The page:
But what data should you be starting with? It’s key to identify and document all the sources of data that can create financial risks, from contractual transactional data to social media. Start by looking for sensitivities and patterns. Then examine how they are reflected in actual events verses predicted ones. And keep asking, how can I refine the way I look at those patterns?

With the right data and tools in place to provide real transparency into evolving, interconnected risks, firms are in a much stronger position to identify, measure, monitor, manage and report on risk, as well as provide their boards with reliable, timely information to support sound decisions.

3. Consider adding AI to the mix

Data management is becoming cheaper with more sophisticated, integrated tools. Artificial intelligence (AI) is still in its infancy, but the possibilities for driving change and managing the sensitivities and patterns of interconnected risk are incredible.

Think about where there might be opportunities to leverage AI to analyse risks in real time and identify actions to drive higher quality outputs without human bias. Start small, by deploying proof-of-value exercises with any new tools. Learn, refine, and evolve your process – making sure that you are continuously looking for interdependencies, sharing information, and breaking down silos.

Also, remember that AI and other tools aren’t a magic bullet. If we want to gain tangible results from AI, you first need to have your building blocks in place: good governance, a risk-based culture and an operating model that’s closely aligned to your wider risk framework. Read our article 'tactical solutions when using generative AI' for more about AI risk governance.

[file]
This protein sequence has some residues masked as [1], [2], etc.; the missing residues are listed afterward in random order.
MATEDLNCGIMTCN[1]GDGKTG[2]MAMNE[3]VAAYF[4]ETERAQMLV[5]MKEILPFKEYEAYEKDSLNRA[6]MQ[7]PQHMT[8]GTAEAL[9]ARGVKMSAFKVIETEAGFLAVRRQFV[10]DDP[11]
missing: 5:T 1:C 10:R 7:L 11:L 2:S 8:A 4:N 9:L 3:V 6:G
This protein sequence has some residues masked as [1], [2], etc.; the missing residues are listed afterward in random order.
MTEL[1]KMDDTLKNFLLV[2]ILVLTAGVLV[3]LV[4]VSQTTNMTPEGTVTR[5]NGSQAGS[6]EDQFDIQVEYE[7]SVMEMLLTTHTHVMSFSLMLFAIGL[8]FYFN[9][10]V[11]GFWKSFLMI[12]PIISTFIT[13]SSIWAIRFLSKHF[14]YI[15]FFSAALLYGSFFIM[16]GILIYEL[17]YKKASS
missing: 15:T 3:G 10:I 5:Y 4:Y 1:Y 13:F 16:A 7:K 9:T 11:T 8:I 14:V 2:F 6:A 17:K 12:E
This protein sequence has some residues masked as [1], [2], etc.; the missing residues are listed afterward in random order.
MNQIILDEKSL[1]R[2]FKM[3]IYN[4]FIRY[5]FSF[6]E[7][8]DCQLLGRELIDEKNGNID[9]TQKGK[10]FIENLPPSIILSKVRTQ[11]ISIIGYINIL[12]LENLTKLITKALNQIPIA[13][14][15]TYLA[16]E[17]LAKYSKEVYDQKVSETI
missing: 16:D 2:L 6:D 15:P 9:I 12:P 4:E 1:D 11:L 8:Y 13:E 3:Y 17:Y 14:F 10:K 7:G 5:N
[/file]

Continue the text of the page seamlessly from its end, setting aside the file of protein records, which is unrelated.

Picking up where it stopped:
4. Find value in volatility

Of course, every organisation wants to limit risk as much as it can – but your risk framework should also be able to surface opportunities presented by the risks you face. Here, volatility can be a source of value. If you have the ability to spot patterns and identify the earliest warning signs of abnormalities, you can outrun rivals to spot and seize new opportunities.

Again, your data strategy will be key here, allowing you to identify, manage, and report on sources of potential risk and their potential upsides. The more teams that are aware of and ready to act on that strategy, the more effective it will be. Establish stronger lines of communication with the front office and sales teams, so you can get a timelier, fuller perspective on what people are seeing in the market. Overlay the information against the data alongside external macro information to see patterns and forecast.

A closing note

Finally, recognise that when it comes to managing risk, there really is no finish line. Uncertainty is here to stay, and the risks faced by financial services firms are always evolving. To stay ahead of them, risk management shouldn’t be looking backwards, but forwards to the next turn and the next threat.

To gain this pace, you need to get the fundamentals right and make sure you’re always working together as one team, embracing collaboration and a shared data approach. In this way, your business can more effectively guard itself against existential risks and stay on the safe path to continued commercial success – without crashing into something it should have seen coming.

Find our more on how firms can apply Formula 1 thinking to their risk management strategy.